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How To Build Your Brand’s Global Social Strategy With Webcertain

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Pulling social off globally is no easy feat, but there are few steps you can take to build your strategy from the ground up.

So you’re in charge of managing social media for your company and have started to target specific markets, but leads have been coming in on a global level. Now your boss wants you to abandon your current strategy and start targeting multiple accounts and markets. How are you going to approach this?

At #SMWLDN, Daiana Damacus and Felipe Ross of Webcertain took the stage for their workshop, “How to Plan a Killer Global Social Strategy“, and provided attendees with an indepth plan to retool their current social strategy to a global scale.

Getting the C-Suite Onboard

Without full support and participation from those holding the purse strings, your enthusiasm for expanding the company’s social footprint will only take you so far.

Creating a global social media plan is a huge task and requires immense planning, long-term dedication, collaboration throughout your organization, and collaboration with agencies outside of your company.

  1. Reduce Costs – Convince the decision-makers of your company to create a coordinated and localised effort into your social plan.
  2. Show Your Stuff – Share your positive results from your domestic markets.
  3. Leverage Your Competition – Show how other international brands have leveraged social across the different borders. Show how the competition is currently outperforming your company.

Select Your Markets Wisely

Don’t try to get the attention of all the world’s social media users at once? The Webcertain team believes that it’s a fool’s errand and you need tangible metrics to guide you through your social expansion. When selecting your markets, you need to be able to handle logistics, localize the product offering and PPC campaigns, and translate the website.

Look at your current metrics. Is the current revenue contribution from the countries you plan on targeting substantial enough to justify the added level of time and money to target that audience? How much of your current social fan base is from that country and how important is that country towards your “strategic future battlefield.”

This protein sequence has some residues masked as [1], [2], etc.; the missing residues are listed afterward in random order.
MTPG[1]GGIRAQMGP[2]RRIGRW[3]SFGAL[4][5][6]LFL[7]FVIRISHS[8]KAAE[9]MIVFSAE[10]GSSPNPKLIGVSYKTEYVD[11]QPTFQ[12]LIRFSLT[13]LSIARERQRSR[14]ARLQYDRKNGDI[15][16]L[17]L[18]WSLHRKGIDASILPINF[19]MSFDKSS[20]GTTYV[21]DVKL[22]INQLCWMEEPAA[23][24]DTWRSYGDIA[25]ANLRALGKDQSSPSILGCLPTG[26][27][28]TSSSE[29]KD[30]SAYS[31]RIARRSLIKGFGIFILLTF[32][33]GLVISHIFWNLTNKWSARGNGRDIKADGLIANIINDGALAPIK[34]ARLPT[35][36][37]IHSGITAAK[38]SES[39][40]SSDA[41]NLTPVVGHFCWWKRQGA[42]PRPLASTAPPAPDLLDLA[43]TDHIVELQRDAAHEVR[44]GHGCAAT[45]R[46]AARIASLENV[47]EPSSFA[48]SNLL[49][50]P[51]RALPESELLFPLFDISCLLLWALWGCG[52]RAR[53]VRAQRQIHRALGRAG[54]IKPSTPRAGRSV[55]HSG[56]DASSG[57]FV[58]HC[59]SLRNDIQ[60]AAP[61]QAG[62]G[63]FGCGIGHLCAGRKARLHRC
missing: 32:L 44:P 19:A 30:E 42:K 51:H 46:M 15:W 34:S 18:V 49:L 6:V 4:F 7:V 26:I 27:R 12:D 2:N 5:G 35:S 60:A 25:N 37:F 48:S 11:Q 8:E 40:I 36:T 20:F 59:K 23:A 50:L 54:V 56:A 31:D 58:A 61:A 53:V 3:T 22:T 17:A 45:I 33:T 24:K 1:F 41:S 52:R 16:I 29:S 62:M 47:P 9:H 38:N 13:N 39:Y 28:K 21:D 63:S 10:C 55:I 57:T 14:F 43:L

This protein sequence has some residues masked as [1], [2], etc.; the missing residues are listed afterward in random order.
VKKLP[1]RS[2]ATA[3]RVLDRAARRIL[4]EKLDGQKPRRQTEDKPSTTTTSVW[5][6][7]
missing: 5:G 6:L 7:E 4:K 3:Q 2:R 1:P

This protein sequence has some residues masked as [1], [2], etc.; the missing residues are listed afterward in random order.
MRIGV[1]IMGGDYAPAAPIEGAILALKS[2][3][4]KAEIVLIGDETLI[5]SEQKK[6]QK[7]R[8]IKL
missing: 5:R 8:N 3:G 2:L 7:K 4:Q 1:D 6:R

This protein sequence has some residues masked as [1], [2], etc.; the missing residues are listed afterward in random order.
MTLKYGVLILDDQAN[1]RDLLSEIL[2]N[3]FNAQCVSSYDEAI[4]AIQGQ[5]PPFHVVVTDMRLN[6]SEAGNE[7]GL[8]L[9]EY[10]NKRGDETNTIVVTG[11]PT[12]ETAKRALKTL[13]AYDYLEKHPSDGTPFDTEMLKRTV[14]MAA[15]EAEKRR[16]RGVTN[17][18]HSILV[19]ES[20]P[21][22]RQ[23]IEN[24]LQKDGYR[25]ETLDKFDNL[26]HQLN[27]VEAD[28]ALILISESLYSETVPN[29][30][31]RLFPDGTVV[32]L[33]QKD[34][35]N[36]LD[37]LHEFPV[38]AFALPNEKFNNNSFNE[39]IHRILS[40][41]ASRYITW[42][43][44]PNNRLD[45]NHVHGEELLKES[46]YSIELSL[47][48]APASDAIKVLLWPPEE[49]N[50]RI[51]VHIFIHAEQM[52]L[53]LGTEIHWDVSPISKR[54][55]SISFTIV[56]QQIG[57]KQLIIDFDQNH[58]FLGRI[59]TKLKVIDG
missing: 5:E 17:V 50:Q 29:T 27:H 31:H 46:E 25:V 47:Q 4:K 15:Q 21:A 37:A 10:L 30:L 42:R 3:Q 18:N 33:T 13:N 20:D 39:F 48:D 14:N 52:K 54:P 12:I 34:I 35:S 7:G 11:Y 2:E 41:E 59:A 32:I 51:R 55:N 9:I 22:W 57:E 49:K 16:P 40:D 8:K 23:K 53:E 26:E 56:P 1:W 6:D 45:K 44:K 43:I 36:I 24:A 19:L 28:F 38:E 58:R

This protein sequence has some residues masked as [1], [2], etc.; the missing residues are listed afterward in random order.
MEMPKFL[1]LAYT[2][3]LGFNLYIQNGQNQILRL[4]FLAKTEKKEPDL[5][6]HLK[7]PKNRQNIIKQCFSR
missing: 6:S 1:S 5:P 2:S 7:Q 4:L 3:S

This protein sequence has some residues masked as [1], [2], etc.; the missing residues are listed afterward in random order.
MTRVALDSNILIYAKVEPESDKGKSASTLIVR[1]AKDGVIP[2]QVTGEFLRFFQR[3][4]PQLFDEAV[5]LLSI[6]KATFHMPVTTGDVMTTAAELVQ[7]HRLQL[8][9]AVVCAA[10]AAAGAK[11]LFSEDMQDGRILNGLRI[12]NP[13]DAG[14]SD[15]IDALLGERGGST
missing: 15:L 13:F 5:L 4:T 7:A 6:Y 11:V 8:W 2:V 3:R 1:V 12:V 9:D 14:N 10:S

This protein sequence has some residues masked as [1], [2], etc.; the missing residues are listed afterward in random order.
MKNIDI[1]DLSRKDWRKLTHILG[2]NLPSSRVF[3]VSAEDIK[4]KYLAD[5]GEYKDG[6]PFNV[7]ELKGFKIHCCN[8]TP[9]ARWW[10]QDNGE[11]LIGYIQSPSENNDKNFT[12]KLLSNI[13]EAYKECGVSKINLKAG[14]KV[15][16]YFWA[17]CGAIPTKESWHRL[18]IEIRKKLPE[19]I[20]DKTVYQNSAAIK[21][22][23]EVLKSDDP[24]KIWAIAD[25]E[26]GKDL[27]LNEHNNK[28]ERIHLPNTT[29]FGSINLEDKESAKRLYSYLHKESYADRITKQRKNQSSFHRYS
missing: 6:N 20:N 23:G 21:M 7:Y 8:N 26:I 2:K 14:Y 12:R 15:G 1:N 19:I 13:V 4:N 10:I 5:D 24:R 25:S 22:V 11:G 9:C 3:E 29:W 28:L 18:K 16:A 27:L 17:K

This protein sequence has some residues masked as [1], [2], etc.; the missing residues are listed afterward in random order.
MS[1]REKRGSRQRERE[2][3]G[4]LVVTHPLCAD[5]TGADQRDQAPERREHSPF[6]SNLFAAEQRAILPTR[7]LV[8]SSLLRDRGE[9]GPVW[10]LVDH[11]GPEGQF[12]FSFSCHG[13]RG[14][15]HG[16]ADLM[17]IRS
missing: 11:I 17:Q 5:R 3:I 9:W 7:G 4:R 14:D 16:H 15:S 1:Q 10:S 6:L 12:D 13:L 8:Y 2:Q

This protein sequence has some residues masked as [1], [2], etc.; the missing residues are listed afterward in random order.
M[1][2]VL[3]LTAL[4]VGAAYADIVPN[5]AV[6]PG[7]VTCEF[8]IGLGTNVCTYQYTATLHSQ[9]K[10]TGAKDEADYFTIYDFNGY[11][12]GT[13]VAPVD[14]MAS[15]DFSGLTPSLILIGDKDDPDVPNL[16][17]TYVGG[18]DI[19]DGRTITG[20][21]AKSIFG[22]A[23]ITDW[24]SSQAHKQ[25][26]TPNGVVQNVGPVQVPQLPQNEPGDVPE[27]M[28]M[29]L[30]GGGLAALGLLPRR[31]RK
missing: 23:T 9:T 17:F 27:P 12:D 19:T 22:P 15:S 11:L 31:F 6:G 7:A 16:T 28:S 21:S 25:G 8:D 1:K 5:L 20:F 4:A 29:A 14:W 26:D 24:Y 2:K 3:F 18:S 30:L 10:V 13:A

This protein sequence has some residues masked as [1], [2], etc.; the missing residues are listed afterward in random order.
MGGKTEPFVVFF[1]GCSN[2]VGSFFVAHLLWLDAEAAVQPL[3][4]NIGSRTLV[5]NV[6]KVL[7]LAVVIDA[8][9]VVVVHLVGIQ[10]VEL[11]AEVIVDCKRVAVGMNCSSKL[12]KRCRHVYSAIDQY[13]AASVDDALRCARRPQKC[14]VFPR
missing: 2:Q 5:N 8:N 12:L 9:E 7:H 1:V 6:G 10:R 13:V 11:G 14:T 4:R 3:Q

When it comes to selecting the right markets to target:

  • Start small
  • Be selective
  • Engage meaningfully
  • Drive business results
  • Then scale

Assemble a Global Social Media Team

The people running your social accounts are the ones representing your brand and your potential global brand, so make sure you are choosing the right people to work on your social team.

When assembling a global social team you need to find native speakers in the markets you are targeting for global reach. Cultural immersion is an absolute must for building a credible social media presence and your social team members should be experts when it comes to knowing everything about your brand.

Listen (Know Your Audience)

You need to make it a priority to listen to your current audience before setting goals for your future audience. One of the most important aspects of planning your global social strategy is creating a multilingual listening strategy. You can’t join the conversation without first seeing what is being said about you, who is saying it, and where it’s being said from. If you don’t listen to your audience, you are just shouting into a very crowded void.

Define Objectives

Set clear goals to bring accountability to your social programs and the teams working on them. International markets have different dynamics, market position, and competition, and those in term present unique challenges.

A brand must first define its objectives before pursuing international markets:

  • Create a global social mission
  • Define global objectives and assign scores based on importance
  • Score each market against the global objective
  • Set specific goals for each market

Choose Channels & Organise Them

Their are different solutions when choosing the right channels for each market and how to organize them correctly.

Solution 1: Full localisation for each market – This can take up a lot of time and resources and is also very expensive.

Solution 2: One hub, most important channels are localized – Less social channels, but the most important are localised.

Solution 3: “Glocal” social – Use Facebook and LinkedIn’s language and geo-targeting capabilities to engage with multiple markets from a single profile.

Regional content should make up 40% of the content on your page, while global takes up 25% and local 35%. It’s important to note that Facebook, Twitter, LinkedIn, and YouTube aren’t leading everywhere when selecting platforms for international markets.

Further analysis and commentary from “How to Plan a Killer Global Social Strategy” session:

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